Objective: To compare the risk of HIV and sexually transmitted diseases (STD) among homeless Muslim (circumcised) and Hindu (uncircumcised) men in Kolkata, India.
Background: Many observational studies and clinical trials in Africa have demonstrated that male circumcision provides protection against HIV acquisition, but there are sparse data on circumcision and HIV in India, which has the largest number of HIV cases in the world.
Methods: Using a two-stage probability proportionate to size cluster design among homeless men aged 18-49 years in Kolkata, India, data were obtained on religion, behavioral risk factors, and HIV/STD prevalence, by administering an anonymous questionnaire. Rapid HIV tests and testing for syphilis were performed on blood, and urine samples were obtained to test for gonorrhea.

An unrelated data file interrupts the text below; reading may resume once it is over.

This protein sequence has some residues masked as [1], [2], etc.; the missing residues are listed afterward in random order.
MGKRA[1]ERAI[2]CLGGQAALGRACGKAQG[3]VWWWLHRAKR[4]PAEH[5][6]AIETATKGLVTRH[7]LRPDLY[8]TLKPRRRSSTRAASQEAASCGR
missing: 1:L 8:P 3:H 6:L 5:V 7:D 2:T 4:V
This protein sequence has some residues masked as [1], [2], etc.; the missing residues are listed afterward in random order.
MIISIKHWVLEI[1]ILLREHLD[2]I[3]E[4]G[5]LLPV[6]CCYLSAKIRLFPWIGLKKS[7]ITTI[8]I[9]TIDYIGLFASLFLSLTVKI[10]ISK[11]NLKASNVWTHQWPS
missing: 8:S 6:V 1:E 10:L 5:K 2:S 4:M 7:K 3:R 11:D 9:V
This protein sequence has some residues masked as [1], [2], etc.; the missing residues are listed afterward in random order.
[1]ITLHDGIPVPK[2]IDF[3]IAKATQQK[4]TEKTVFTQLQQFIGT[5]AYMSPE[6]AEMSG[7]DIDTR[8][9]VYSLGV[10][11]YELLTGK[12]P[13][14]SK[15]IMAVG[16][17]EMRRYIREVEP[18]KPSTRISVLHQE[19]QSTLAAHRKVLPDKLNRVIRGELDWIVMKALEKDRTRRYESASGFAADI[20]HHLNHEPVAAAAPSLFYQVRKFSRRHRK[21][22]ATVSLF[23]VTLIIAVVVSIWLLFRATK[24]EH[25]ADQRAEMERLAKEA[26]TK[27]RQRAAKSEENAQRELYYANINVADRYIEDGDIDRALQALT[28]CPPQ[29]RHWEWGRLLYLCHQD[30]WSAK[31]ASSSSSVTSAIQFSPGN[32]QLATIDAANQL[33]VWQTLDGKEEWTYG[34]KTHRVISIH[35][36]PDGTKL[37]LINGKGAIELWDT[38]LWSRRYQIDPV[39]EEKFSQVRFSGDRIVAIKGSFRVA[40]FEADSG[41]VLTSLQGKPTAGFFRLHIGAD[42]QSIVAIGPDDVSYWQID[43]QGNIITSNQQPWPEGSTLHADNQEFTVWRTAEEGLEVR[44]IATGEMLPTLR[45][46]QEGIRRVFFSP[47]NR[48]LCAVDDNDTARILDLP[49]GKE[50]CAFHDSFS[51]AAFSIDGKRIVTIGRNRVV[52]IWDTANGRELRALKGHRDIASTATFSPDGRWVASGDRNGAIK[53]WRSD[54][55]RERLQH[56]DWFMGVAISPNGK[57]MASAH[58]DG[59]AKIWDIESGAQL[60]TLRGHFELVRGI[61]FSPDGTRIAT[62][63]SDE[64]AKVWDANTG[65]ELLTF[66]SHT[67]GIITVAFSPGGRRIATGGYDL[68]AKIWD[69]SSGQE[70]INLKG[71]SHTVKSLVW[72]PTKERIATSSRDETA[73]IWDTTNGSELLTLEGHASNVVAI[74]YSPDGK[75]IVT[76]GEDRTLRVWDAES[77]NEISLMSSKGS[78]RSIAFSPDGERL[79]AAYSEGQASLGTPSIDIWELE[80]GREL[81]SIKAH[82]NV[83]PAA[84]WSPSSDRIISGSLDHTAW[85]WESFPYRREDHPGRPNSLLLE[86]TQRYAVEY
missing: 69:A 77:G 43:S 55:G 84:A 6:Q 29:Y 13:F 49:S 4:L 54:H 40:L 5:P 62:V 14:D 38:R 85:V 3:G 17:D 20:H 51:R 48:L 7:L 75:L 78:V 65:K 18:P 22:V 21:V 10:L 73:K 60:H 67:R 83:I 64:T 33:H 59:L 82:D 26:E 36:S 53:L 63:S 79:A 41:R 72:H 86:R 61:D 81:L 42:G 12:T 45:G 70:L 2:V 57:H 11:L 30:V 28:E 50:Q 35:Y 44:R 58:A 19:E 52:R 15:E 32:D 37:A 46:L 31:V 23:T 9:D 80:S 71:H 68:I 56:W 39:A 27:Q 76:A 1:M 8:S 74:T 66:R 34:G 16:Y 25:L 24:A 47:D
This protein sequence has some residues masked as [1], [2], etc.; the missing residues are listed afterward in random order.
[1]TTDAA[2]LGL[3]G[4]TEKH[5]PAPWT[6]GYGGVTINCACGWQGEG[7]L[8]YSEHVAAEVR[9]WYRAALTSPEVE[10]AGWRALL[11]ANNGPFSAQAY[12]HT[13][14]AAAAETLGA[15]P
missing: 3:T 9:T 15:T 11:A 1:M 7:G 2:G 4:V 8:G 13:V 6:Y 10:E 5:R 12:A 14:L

Results: The odds ratio for HIV among Muslims (circumcised) compared to Hindus (uncircumcised) was 0.43 (95% confidence interval 0.29-0.67). Despite Muslims having more partners and visits to commercial sex workers, the rates of syphilis and gonorrhea were similar. The results suggest that a biological effect of circumcision protects against HIV infection.
Conclusion: The beneficial effect of circumcision should be communicated to high-risk groups, as well as to the general population.